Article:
Chris: “Sitting inside a VW campervan on a roadside in Peru with Freddie eating a guinea pig as Paddy and I looked on thinking, he’s not the same as us.”
Paddy: “You do that much stuff it’s hard to pick one. There’s even some great stuff that didn’t make it on screen and we are talking about making a Top Gear Extra show.”
Freddy: “Probably the episode where Chris is racing an F35 fighter jet in a McLaren Speedtail.”
Top photo: Top Gear hosts Paddy McGuinness, Chris Harris and Freddie Flintoff
The animated series about a family of Aussie heelers, produced by Brisbane-based Ludo Studio, was announced as the winner of the Kids: Preschool Award at the 8th International Emmy Kids ceremony in New York on 31 March. Bluey was the only Australian recipient of this year’s global children’s programming awards, the nominees for which spanned 15 countries.
Bluey is the most-watched program in the history of ABC iview, with series one surpassing 241 million program plays since its launch in 2018. Series 2 is screening on ABC KIDS everyday at 8am or catch up on episodes via the new ABC KIDS app.
Libbie Doherty, ABC head of children’s content, said the Emmy Award showed that outstanding Australian stories, characters and voices resonate with children the world over. “It’s no accident that these hilarious Aussie heelers are the most popular family in the country, nestling their way into the hearts and homes of people here and overseas,” she said.
“Congratulations to the wonderfully creative team at Ludo for bringing Bluey, Bingo, Chilli and Bandit to life with such humour and care. ABC Children’s is proud to broadcast Bluey for our young viewers, helping them laugh, dance and play everyday.”
Daley Pearson, executive producer Bluey and director, Ludo Studio, said: “We’re so proud of Joe Brumm and the whole gang of beautiful artists at Ludo. They’ve created a beautiful show celebrating one of the most important things: imagination and game play. Bluey‘s created a special connection to people around the world and it’s a real privilege to be creating the show under one roof in Brisbane with our friends.
“It’s also been a secret dream of ours to create a bit of an industry in Brisbane that competes with the world. We’ve spent the last few years laying the first bricks down with Screen Australia, Screen Queensland, the ABC and BBC Studios and we’re excited to see what’s next together.”
Charlie Aspinwall, executive producer Bluey, said: “We’re so excited. An Emmy win is incredible recognition for Joe Brumm and each and every one of the fantastic team at Ludo Studio. They’ve poured their hearts and souls into making Bluey the show that everyone loves and we’re just so proud of this achievement and how far we’ve come.”
Bluey is produced by Ludo Studio for ABC KIDS and is co-commissioned by ABC Children’s and BBC Studios. Financed in association with Screen Australia and Screen Queensland, Bluey is proudly 100% created, written, animated and post produced in Brisbane.
Education website Kids News is helping parents across Australia who has children at home without access to online learning from their school due to COVID-19. Kidsnews.com.au is now offering free daily lesson plans for at-home students during the disruption.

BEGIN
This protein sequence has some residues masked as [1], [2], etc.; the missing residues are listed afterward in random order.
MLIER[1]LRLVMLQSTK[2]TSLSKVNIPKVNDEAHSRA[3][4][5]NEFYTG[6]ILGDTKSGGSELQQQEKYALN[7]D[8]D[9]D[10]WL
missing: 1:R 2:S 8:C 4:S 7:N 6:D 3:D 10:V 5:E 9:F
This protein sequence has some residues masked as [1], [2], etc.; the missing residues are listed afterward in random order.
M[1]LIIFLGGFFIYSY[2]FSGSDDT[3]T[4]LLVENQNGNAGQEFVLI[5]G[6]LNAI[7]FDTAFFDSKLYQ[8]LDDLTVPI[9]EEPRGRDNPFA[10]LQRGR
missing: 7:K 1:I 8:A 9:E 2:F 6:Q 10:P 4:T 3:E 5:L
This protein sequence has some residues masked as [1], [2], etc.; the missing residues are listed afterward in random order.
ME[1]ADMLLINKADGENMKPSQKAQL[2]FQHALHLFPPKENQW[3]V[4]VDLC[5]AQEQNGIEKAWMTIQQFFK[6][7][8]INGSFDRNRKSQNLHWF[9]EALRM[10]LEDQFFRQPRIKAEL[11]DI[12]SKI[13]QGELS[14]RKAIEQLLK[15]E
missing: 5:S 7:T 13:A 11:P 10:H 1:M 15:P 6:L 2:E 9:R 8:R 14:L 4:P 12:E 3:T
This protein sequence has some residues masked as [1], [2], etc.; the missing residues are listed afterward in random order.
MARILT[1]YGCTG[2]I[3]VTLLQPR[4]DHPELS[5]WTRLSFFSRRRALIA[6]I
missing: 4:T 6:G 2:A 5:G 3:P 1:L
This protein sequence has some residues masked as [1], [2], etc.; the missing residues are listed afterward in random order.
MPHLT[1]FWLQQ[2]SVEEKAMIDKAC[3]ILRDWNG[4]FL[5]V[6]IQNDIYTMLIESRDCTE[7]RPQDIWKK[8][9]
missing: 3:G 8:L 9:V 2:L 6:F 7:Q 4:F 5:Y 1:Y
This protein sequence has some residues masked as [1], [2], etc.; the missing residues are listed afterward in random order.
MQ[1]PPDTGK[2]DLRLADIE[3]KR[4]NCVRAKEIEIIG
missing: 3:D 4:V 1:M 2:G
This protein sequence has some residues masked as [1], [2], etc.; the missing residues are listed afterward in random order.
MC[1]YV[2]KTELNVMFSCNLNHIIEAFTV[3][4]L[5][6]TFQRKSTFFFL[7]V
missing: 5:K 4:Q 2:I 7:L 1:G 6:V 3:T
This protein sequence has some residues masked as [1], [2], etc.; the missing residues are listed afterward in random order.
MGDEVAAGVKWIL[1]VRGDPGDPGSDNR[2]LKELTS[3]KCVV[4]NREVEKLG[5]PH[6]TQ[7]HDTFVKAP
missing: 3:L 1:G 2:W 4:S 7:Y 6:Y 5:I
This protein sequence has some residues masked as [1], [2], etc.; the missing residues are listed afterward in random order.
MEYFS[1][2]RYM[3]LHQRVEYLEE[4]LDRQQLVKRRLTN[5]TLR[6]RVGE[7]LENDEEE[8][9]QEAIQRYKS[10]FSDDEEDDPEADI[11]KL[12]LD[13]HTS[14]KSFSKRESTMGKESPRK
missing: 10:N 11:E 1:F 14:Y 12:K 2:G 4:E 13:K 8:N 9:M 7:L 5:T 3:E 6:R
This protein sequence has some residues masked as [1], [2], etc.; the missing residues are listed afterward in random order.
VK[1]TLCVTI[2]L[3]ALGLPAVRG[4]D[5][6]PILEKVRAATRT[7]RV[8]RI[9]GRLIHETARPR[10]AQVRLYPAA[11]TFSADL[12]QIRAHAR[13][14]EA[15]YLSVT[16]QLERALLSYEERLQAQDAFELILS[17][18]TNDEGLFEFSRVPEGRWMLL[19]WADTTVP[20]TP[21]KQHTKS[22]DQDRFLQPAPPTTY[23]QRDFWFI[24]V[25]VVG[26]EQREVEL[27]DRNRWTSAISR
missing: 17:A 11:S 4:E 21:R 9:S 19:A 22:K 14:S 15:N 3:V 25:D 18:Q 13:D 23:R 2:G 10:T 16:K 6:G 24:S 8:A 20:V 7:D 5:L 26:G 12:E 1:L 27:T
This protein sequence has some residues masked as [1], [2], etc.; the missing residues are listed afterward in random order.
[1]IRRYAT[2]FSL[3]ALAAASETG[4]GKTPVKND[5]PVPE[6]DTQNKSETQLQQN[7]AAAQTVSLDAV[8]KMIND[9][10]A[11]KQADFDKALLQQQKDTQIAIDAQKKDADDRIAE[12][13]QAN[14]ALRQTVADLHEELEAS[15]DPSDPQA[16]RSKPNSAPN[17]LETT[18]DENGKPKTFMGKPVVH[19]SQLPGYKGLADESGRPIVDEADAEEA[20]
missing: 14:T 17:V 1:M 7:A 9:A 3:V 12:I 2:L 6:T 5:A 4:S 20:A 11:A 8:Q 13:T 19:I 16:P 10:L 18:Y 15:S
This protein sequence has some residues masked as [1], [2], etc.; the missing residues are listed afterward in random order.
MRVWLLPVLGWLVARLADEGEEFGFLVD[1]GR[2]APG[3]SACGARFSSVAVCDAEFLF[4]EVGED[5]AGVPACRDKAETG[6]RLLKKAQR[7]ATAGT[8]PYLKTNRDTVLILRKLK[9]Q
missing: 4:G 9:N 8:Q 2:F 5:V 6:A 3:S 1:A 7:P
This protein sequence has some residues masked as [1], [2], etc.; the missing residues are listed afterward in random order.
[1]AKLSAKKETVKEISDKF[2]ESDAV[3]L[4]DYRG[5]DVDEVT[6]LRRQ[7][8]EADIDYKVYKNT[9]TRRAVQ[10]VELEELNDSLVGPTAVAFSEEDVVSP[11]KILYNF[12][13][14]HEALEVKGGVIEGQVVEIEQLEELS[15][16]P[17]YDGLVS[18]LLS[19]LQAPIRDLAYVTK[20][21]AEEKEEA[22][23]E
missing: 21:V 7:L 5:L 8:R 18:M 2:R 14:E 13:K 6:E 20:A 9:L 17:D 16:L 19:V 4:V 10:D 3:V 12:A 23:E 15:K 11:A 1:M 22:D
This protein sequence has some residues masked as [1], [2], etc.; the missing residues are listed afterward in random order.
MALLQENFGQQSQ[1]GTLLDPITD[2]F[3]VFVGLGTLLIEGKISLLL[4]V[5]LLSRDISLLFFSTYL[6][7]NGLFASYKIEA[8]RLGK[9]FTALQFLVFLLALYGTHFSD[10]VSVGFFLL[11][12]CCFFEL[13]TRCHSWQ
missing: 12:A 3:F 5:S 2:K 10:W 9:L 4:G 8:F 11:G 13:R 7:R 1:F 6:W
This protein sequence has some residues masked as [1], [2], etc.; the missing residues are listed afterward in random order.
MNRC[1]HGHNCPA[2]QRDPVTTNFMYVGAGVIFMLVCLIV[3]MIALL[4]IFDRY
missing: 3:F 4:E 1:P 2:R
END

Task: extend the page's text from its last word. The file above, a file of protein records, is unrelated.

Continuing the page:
Each school day, qualified practicing teachers prepare a full day’s lesson plan on kidsnews.com.au with a mix of fun and educational content, all linked to the National Curriculum for Prep-Year 2, Years 3-4, Years 5-6 and Years 7-9.
The lesson plans are linked to the National Curriculum and focus on literacy, numeracy, wellbeing, fitness, health, the arts and to help maintain students’ day-to-day school routines.
The Kids News brand has also expanded to support Kids@Home in the Hibernation section of News Corp’s metropolitan and regional papers. HiberNation which launched last week, contains practical advice and tips to help Australians with their lives during this crisis, including providing parents with much needed educational news, games, activities, recipes, fitness fun and viewing guides for all ages.
Chairman of the Herald & Weekly Times and News Corp Australia’s Community Ambassador Penny Fowler said: “The website was launched in 2017 as part of our News in the Community program and what better way to help the community than to assist families with their education needs at a time like this.”
Kids News publisher Toni Hetherington said: “Educators and parents have found the at-home plans and resources provided by Kids News to be invaluable. Parents appreciate that it’s written in appropriate language for children and matches the curriculum needs for their child’s age and learning levels.”
Barrie Cassidy is returning to ABC News for the interview series, One Plus One with a special 8-part series to explore the concept of leadership
The series will revolve around intimate half-hour conversations with people from all walks of life who have shown what it takes to be a leader. Amongst the interviewees will be:
Charlie Magnuson – Bawley Point Rural Fire Brigade Captain
Justin Langer – Coach of the Australian Cricket Team
Sally Scales – Chair, APY Lands Executive Board Council
Dennis Richardson – Former Defense Secretary, DFAT Secretary, and Head of ASIO
Kate McClymont – Investigative Journalist
For the first episode on Thursday 9 April Charlie Magnuson, Captain of the Bawley Point Rural Fire Brigade will join Cassidy after steering his team through the recent fire season. Viewers will hear first-hand how he managed to handle the situation as things escalated, and what was required to keep him and his team safe.